The other two suggestions are the election of the new Pope, Francis I, against the background of continuing rivalry between Argentina and Britain over the Falklands, and the enduring scandal of health chiefs fiddling NHS waiting lists to prioritise government targets over patient care.
Slavery is the most unusual topic, coming from the release last month of previously unseen records detailing massive payouts to British merchants in compensation for what was termed "loss of property", when slavery was abolished in the colonies in the 19th century.
The group presents a range of hard-hitting statistics gleaned from modern news reports, including the fact that the then British government spent 40 per cent of its budget on compensation for slave owners, including many Scots.
"We think there is good dramatic potential linking with historical facts for interesting characters to show the light and dark side of the slave trade, and themes of crime, materialism and greed, which are issues in Scotland today too," one of the students says.
Their pitch wins by a landslide and Mr Nicholls divides the whole group into two, with students who prefer creative writing focusing on texts while the rest work on movement routines.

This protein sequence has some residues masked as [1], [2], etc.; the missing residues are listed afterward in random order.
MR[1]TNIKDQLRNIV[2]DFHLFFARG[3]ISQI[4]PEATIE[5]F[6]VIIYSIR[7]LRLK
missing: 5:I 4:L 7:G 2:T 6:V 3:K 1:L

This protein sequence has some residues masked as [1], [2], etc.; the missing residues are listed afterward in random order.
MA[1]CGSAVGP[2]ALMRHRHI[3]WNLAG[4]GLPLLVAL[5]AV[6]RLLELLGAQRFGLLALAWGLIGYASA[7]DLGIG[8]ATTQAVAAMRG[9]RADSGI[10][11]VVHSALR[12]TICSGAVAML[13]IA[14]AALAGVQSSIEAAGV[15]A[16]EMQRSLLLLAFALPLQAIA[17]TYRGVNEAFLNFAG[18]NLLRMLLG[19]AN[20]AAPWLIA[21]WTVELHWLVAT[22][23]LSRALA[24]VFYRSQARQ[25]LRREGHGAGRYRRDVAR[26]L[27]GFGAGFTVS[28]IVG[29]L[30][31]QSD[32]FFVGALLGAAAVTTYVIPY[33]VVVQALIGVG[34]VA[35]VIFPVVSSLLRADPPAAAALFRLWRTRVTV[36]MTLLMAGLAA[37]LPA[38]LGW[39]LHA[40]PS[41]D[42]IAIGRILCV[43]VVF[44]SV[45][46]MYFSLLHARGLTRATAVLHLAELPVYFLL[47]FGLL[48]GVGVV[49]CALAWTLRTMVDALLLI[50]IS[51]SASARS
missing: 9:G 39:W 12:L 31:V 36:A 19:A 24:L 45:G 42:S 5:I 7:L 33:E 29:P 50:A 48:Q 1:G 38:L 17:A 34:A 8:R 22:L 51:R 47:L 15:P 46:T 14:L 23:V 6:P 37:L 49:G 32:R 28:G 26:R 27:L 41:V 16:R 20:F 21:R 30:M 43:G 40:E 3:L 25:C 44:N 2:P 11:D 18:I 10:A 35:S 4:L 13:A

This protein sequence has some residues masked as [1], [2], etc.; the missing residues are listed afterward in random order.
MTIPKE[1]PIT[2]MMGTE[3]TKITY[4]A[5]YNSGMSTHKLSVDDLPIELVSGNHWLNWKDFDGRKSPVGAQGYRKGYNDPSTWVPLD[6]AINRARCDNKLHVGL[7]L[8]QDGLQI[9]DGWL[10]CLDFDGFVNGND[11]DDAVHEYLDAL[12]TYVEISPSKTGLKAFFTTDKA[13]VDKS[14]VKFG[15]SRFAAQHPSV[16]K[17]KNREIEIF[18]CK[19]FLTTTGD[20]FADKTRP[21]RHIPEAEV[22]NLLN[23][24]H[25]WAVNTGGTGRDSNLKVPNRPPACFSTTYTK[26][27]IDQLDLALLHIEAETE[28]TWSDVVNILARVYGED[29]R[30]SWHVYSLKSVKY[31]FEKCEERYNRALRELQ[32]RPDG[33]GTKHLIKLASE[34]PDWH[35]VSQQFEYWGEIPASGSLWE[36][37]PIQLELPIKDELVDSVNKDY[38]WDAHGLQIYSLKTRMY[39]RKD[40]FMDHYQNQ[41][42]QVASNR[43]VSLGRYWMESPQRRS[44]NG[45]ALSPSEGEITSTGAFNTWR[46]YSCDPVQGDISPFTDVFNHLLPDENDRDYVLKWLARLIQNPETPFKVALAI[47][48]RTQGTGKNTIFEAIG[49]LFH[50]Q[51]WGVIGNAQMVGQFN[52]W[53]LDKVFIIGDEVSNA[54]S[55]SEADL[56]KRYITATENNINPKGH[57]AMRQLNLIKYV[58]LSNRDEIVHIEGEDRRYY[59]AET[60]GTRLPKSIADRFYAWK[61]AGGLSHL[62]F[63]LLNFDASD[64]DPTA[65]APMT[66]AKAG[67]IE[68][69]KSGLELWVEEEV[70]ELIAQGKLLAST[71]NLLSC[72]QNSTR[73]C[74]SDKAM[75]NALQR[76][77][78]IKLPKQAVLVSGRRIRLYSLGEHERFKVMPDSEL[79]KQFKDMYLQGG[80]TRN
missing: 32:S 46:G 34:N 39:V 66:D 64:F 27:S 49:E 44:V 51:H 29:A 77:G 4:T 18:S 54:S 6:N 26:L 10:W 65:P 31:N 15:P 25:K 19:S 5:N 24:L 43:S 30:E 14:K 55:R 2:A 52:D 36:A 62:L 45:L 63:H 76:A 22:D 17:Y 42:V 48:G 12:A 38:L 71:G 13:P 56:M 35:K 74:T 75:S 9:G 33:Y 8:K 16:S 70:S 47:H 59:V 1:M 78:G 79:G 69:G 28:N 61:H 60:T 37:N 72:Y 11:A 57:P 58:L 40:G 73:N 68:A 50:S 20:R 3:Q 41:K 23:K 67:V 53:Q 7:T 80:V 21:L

The latter group decides to base an ensemble piece on the repetitive movements of slaves working on a ship. Each student finds a space in the drama studio and starts improvising four key poses. Two boys crouch with heads bowed while a girl pulls an imaginary rope as they build up a routine.
In one corner of the room, two girls work on the slave-and-master duet, trying different movements of their arms to represent the idea of control.
Mairi Henderson, 16, playing the slave, says: "It's quite challenging but good fun. It does make you think about what it must have been like (to be a slave), that sense of vulnerability.
"I've never done anything like this workshop before with a theatre company. It's really good because they are giving us an insight into the techniques which they used for Black Watch, which obviously worked really well because it is so good. I have seen it and I really loved it."
In another corner, near the door of the drama studio, Marianne Lamb and Jemma Jackson, both 15, are standing typing text quietly into their mobile phones (as pictured below).
Marianne says: "We're sisters who were separated by slavery, so we're writing letters to each other which we will read as a dialogue, and then it will go into flashbacks.
"We have studied slavery in Standard grade for a history topic, so we know a bit about it.
"Neither of us has seen Black Watch, but the workshop is really good. I thought I would be much more panicky when we had to do our pitch, but I was quite calm."
Mr Nicholls has suggested researching slave songs too, and nearby Sheilanne Smith, 16, is using a computer to try to find some online.
She says: "I've found some songs of freedom and there's one called Oh Freedom that I like. It's quite powerful with the repetition of the word (freedom) and the way the song has been structured.
"I love Black Watch and it's really interesting as a play, because it is something that affects so many people and it was devised so differently. They actually interviewed soldiers instead of just writing somewhere alone at a computer, which - for a topic like the war - made such a difference."